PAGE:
My father, Torrey L. Wickman, '63, recently passed away at the age of 62. I remember growing up in a household where learning was strongly emphasized. My dad was a school teacher for the better part of 28 years in the Tacoma area, and loved his affiliation with UW. I recall, as a young boy, sitting with him, watching the Huskies play football and listening to Dad sing "Bow Down To Washington". He would wear his Husky sweatshirts regularly and watch every game he possibly could. If he was busy around the house and couldn't watch it on TV, he would have the radios going throughout the house so he could listen to the game wherever he was. If we drove anywhere, the game was on the radio. We were a UW household, no doubt about it.
His passing has left a void in my life. He was diagnosed in November of 2002 with a very aggressive form of thyroid cancer and, within six weeks, he was gone. I have many tangible reminders of who he was and what he believed in, but his pride in his association with the UW is one of the things that I am most proud to carry on. When my career allows, I am going to attend UW to complete my bachelor's degree, so that I can carry on the traditions he instilled in me. My job in the Washington State Patrol is taxing at times, and often requires strange shift work that isn't conducive to regular school hours, but I will make it happen, no matter how long it takes.
I have always associated UW with my Dad because of his thirst for learning and education, and his pride in his alma mater. I would like to thank the University of Washington for working so hard to maintain the proud traditions of excellence in education, community involvement and great sports. My Dad was proud to be affiliated with the UW and every time I watch a game or see a sticker or a sweatshirt, it's a reminder of the wonderful man he was and, to a great degree, the man I am.
Erik Torrey Wickman
Trailblazer, But Not a Legacy?
I was very surprised and disappointed to read in the December issue that [Athletics Director] Barbara Hedges was selected by the magazine as one of the UW's "lasting legacies" ["Lasting Legacies, 101 UW Achievements," Dec. 2002]. True, she is a trailblazer in being a woman heading a major athletic department. To be considered a lasting legacy the inquiry should go beyond gender. Her record as athletic director at the UW has been subpar, and that is troubling to this alumnus.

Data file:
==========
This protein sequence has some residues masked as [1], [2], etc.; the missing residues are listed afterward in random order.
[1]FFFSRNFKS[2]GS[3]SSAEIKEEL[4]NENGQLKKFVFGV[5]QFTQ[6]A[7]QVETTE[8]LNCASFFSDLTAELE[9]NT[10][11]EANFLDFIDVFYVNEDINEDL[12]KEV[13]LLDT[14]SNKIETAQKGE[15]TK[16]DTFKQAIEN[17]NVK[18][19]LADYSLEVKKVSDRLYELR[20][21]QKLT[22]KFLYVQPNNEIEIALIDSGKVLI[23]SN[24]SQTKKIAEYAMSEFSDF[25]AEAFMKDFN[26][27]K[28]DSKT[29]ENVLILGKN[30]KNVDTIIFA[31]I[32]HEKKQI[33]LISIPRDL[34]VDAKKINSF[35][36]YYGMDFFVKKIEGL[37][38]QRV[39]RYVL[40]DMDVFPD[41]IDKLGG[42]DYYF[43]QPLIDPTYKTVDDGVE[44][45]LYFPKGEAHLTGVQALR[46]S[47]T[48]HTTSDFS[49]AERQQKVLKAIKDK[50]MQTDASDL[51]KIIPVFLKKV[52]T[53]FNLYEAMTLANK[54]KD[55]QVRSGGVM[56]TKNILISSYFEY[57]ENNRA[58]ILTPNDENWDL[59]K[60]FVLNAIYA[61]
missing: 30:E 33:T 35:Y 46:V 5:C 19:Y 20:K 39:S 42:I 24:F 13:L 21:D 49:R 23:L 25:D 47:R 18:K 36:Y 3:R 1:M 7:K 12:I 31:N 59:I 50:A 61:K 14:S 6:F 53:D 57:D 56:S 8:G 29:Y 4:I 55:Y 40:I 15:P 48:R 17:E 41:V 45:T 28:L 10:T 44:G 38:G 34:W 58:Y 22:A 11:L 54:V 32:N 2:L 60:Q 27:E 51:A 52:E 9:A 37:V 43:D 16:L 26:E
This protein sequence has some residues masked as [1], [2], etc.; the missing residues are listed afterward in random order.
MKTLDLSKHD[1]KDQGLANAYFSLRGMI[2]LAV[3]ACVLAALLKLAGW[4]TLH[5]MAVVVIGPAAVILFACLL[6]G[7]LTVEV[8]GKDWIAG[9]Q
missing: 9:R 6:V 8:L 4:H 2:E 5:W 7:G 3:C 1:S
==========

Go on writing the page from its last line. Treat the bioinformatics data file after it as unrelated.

First, under her oversight the football team has become mediocre and the men's basketball team less than mediocre. Second, she has entered into a long-term, and now surely regretted, contract with [Football Coach] Rick Neuheisel in a year where he has been the state's more prolific repeat offender. Finally Coach Neuheisel has just been caught lying to his players, the press, the public and even Hedges regarding his seeking employment elsewhere. In response she has taken no action. Hedges is not a lasting legacy.
David Jensen, '66
Five Year Plan?
To Barbara Hedges: Normally, I would have been outraged at the continuation of the Building for Excellence Fund, since you said five years ago it would only last five years, and now you are continuing it. I wrote you a letter back then expressing my displeasure at the way the fund was implemented, but you assured me, in writing, that it would only last five years. I knew back then, it would not last only five years. This is so typical of this athletic department administration, it hardly phases me.
I know of the athletic department's need to constantly upgrade everything, and if there wasn't an indoor practice facility, the program wouldn't be competitive. I will offer the same view point I did five years ago. I played on the 1981 and 1982 Rose Bowl teams. We won back-to-back conference championships with no indoor practice facility. When it rained, we got wet. Now we have an indoor facility, and we are less competitive than we have been in several years.
You conveniently leave out a time frame for when this fund will cease. Is that so you don't have to ever justify again why it did not last as long as you originally said it would? Heaven forbid, Husky fans go the way of Arizona State fans. Here in Phoenix, they are lucky to get 55,000 fans a game. If they tried to establish a fund like this, it would be a laughing stock.
David Matthews, '88
A Physical Education
The refresher on good basketball was good reading ["Rarified Air," March 2003]. Bob Houbregs, Joe Cipriano, Gloria Elixson, "Hurrying Hugh" McElhenny and too many others to mention made games essential to undergrad life. We could be scholars who cared, not snobs who were too busy to look up and see others doing something good. I can remember when Houbregs would pound past our spot as he went for a basket and I think we called him "Thunder Thighs." It was, I hope, more than a rumor that he had been a premie who weighed about 3 pounds at birth. I loved that littlest-to-biggest tale.
I am very sorry that as a physical education major, our history is dissolved forever in the UW annuals. In trying to trace alumni, I discovered that looking up P.E. majors is impossible because the School of Kinesiology was cut in the 1980s.
The University has changed much in technology and its economic demands. I liked paying $50 a quarter for what I got. I think that the greatest goal is to make all that is known to all who want to know.
Barbara Cathey, '54
In the article "Faces of the Millennium" in the March 2003 issue, we incorrectly identified Gates Scholar Michael Look's age and class year. Look was 19 when the article was published and is a junior.